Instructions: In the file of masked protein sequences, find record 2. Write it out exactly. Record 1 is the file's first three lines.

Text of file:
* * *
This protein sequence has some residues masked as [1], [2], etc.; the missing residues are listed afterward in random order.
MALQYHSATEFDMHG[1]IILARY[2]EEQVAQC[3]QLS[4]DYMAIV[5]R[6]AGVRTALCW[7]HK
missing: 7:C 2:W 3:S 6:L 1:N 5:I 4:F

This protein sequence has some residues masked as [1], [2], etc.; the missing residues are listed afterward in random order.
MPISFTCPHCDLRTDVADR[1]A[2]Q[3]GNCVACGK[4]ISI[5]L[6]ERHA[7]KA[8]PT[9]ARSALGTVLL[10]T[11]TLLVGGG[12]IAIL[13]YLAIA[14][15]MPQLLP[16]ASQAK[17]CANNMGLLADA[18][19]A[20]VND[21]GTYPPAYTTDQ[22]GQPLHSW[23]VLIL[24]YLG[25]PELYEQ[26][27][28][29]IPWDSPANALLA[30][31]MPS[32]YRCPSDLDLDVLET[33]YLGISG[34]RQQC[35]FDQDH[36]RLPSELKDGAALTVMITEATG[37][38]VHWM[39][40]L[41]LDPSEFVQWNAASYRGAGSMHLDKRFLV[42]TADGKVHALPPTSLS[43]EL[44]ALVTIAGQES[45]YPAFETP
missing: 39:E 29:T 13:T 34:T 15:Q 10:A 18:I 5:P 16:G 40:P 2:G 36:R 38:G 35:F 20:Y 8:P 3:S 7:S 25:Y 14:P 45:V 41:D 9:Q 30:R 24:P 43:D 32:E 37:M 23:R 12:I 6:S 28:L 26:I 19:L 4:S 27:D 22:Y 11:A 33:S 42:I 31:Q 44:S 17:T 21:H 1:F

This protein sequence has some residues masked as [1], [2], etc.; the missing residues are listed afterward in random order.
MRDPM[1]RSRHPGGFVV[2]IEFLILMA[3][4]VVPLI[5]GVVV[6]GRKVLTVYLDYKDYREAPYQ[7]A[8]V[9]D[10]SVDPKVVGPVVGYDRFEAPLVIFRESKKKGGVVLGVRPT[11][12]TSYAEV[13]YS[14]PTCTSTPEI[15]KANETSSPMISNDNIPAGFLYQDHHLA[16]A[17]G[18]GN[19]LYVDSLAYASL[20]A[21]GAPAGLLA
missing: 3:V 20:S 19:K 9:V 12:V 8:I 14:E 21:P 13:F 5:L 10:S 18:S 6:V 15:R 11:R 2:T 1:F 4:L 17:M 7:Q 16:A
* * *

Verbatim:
This protein sequence has some residues masked as [1], [2], etc.; the missing residues are listed afterward in random order.
MPISFTCPHCDLRTDVADR[1]A[2]Q[3]GNCVACGK[4]ISI[5]L[6]ERHA[7]KA[8]PT[9]ARSALGTVLL[10]T[11]TLLVGGG[12]IAIL[13]YLAIA[14][15]MPQLLP[16]ASQAK[17]CANNMGLLADA[18][19]A[20]VND[21]GTYPPAYTTDQ[22]GQPLHSW[23]VLIL[24]YLG[25]PELYEQ[26][27][28][29]IPWDSPANALLA[30][31]MPS[32]YRCPSDLDLDVLET[33]YLGISG[34]RQQC[35]FDQDH[36]RLPSELKDGAALTVMITEATG[37][38]VHWM[39][40]L[41]LDPSEFVQWNAASYRGAGSMHLDKRFLV[42]TADGKVHALPPTSLS[43]EL[44]ALVTIAGQES[45]YPAFETP
missing: 39:E 29:T 13:T 34:T 15:Q 10:A 18:I 5:P 16:G 40:P 2:G 36:R 38:G 35:F 20:Y 8:P 3:S 7:S 25:Y 14:P 45:V 41:D 9:Q 30:R 24:P 43:D 32:E 37:M 23:R 12:I 6:S 28:L 26:I 19:L 4:S 27:D 22:Y 11:A 33:S 42:I 31:Q 44:S 17:T 21:H 1:F